The Securities and Exchange Commission sanctioned KPMG LLP, two former partners and a current partner and senior manager for improper professional conduct in connection with audit failures involving licensing and advertising revenue in the past audits of Gemstar-TV Guide International Inc.
Without admitting or denying the SEC's findings, KPMG was censured and agreed to pay $10 million to Gemstar shareholders - the largest payment ever made by an accounting firm in an SEC action - to settle the charges. The firm also agreed to conduct training for its partners and managers on qualitative materiality, accounting for multi-element transactions, and consideration of appropriate disclosure related to complex accounting issues, and to adopt a policy requiring more effective consultation between audit engagement teams and the firm's national office in connection with possible restatements. KPMG served as Gemstar's auditor from 1993 until October of 2002.
The order also names Kenneth B. Janeski, a partner in KPMG's Los Angeles office; David A. Hori, a manager in KPMG's Phoenix office; and former KPMG partners Brian E. Palbaum and John M. Wong. Palbaum was the KPMG co-engagement partner for the Gemstar engagement from the June 2000 review through the March 2002 review. Wong was a manager for the Gemstar audit for the fiscal years ended in March from 1993 through 1995, and the engagement partner for the audits of the fiscal years ended in March from 1996 through 2000. Janeski was the KPMG SEC reviewing partner from 1999 through the March 2002 review. Hori was a KPMG senior manager for the Gemstar engagement from late 1999 through the March 2002 review.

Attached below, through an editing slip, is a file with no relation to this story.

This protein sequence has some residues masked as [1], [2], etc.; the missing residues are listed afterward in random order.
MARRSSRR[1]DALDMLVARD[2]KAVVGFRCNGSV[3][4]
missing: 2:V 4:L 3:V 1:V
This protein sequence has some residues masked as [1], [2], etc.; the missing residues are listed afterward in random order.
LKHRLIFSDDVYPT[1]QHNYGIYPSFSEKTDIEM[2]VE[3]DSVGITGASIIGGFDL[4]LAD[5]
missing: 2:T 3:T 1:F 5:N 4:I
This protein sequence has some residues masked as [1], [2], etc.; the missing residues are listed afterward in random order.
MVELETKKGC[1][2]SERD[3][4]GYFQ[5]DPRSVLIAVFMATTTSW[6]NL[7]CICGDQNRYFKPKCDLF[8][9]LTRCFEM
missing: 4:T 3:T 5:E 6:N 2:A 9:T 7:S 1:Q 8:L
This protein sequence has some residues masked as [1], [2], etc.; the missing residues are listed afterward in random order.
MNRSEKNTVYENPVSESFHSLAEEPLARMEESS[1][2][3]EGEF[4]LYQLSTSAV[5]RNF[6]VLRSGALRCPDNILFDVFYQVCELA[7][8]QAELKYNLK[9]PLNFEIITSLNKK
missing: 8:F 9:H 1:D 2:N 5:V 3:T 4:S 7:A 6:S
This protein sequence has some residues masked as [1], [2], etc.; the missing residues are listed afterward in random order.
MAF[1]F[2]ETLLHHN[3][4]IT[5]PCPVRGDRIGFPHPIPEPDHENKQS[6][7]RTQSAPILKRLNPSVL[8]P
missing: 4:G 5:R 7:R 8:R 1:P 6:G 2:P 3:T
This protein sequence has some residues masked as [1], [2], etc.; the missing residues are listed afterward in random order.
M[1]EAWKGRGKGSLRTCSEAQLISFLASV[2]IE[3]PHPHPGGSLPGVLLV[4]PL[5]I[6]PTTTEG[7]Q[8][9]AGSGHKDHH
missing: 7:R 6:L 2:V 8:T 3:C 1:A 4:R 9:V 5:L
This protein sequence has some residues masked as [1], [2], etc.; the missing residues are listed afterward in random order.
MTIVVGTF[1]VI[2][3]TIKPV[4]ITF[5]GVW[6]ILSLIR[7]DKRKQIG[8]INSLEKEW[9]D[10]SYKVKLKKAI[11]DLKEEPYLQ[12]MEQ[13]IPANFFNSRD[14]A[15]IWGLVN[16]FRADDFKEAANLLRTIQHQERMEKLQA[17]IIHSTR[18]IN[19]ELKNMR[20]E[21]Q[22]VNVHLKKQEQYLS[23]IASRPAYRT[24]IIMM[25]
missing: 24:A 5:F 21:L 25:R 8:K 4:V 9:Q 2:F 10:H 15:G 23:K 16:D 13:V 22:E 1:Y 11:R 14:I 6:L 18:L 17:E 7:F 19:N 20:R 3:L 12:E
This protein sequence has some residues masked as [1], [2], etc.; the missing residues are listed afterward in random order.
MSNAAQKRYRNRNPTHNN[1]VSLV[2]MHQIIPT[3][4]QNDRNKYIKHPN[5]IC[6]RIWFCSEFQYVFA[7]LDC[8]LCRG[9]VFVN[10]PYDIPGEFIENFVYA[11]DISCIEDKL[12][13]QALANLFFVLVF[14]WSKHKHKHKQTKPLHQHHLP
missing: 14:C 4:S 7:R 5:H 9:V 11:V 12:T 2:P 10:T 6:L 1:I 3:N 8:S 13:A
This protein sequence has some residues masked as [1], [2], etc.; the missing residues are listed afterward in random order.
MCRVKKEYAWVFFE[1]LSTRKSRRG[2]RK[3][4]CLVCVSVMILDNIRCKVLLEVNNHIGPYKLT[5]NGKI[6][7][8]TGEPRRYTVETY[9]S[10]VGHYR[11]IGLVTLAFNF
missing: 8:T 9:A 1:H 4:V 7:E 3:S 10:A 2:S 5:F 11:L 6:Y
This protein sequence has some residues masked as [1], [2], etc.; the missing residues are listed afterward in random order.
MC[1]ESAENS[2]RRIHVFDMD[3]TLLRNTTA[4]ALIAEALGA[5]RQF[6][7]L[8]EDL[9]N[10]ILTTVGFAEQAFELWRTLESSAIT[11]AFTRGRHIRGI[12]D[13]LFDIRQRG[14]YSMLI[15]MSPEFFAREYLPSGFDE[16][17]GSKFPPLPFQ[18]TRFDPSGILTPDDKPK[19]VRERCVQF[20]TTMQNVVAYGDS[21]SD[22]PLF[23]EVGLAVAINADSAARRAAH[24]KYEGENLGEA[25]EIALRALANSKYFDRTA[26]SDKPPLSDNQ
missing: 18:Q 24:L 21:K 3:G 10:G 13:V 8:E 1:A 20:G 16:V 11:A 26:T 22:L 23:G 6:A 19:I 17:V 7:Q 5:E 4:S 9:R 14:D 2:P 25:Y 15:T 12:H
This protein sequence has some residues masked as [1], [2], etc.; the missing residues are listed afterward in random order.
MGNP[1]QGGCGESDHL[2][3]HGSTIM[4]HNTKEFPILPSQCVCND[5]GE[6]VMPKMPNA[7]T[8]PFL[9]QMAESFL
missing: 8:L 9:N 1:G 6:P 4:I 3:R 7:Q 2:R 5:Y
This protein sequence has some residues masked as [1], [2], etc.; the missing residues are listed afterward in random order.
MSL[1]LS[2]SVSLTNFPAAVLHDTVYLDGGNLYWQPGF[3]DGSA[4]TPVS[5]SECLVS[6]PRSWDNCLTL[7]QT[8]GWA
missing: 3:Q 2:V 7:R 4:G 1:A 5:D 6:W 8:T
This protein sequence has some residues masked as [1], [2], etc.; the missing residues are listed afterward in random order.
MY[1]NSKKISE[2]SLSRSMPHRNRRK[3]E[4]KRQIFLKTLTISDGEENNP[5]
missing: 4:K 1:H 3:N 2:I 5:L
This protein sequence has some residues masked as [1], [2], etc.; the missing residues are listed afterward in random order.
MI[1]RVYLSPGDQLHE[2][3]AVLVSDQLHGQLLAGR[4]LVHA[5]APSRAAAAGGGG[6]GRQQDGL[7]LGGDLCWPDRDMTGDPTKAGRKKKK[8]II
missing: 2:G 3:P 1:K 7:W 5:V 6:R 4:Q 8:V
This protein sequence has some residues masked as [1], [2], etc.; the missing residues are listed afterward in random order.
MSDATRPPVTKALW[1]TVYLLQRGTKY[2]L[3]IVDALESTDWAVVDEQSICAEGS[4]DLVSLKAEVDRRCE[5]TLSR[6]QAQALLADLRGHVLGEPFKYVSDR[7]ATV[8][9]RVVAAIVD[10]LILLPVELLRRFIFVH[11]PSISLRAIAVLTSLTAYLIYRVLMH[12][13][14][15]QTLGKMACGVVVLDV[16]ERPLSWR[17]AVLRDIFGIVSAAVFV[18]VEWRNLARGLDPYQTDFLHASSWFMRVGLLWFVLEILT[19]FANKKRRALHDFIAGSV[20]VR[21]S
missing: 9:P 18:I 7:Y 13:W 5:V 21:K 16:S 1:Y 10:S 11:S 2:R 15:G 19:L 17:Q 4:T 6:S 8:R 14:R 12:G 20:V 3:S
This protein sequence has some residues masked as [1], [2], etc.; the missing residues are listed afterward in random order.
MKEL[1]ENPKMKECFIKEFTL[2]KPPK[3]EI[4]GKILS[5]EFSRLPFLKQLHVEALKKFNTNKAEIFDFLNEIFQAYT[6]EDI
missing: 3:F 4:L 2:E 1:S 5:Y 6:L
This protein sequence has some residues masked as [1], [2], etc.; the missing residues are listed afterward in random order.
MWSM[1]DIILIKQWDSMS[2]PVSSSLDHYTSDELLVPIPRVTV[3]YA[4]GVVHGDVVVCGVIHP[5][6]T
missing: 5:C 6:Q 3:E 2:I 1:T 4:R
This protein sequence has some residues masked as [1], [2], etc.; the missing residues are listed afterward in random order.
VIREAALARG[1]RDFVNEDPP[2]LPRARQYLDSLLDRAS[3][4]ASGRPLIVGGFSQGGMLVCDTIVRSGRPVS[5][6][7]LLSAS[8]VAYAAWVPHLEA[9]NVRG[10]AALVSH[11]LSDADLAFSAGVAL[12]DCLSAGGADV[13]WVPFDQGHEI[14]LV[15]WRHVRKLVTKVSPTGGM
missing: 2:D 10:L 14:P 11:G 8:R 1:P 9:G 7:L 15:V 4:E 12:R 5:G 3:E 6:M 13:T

Under the settlement, all four agreed, without admitting or denying the charges, to be barred from practicing before the SEC, with the right to reapply after three years (Palbaum), one year (Wong and Janeski), and eighteen months (Hori).
"KPMG resolved this matter with the Securities and Exchange Commission on an amicable basis and to avoid any further distractions in achieving our goal to restore public confidence in the capital markets," KPMG spokesman George Ledwith said.
He noted, "The SEC first filed a complaint against Gemstar's CEO and CFO in June 2003, charging the executives with a widespread and complex scheme to inflate licensing and advertising revenue and to mislead investors about the company's financial performance. In its complaint, the SEC noted that the executives did, in fact, deceive the company's auditors."
Gemstar publishes TV Guide magazine and licenses and sells advertising on an interactive program guide. According to the SEC order, from September 1999 through March 2002, the auditors' conduct resulted in "repeated audit failures" in connection with KPMG's audits of the financial statements of Hollywood, Calif.-based Gemstar. The SEC said that the respondents "reasonably should have known" that Gemstar improperly recognized and reported some $212 million in licensing and ad revenue in its public filings, in violation of generally accepted accounting principles.
SEC director of enforcement Stephen M. Cutler said that the action "holds KPMG as a firm accountable for the audit failures of its partners" and should "reinforce the message that accounting firms must assume responsibility for ensuring that individual auditors properly discharge their special and critical gatekeeping duties."
"KPMG's auditors repeatedly relied on Gemstar management's representations, even when those representations were contradicted by their audit work. The auditors thus failed to abide by one of the core principles of public accounting - to exercise professional skepticism and care," added Randall R. Lee, regional director of the SEC's Pacific Regional Office.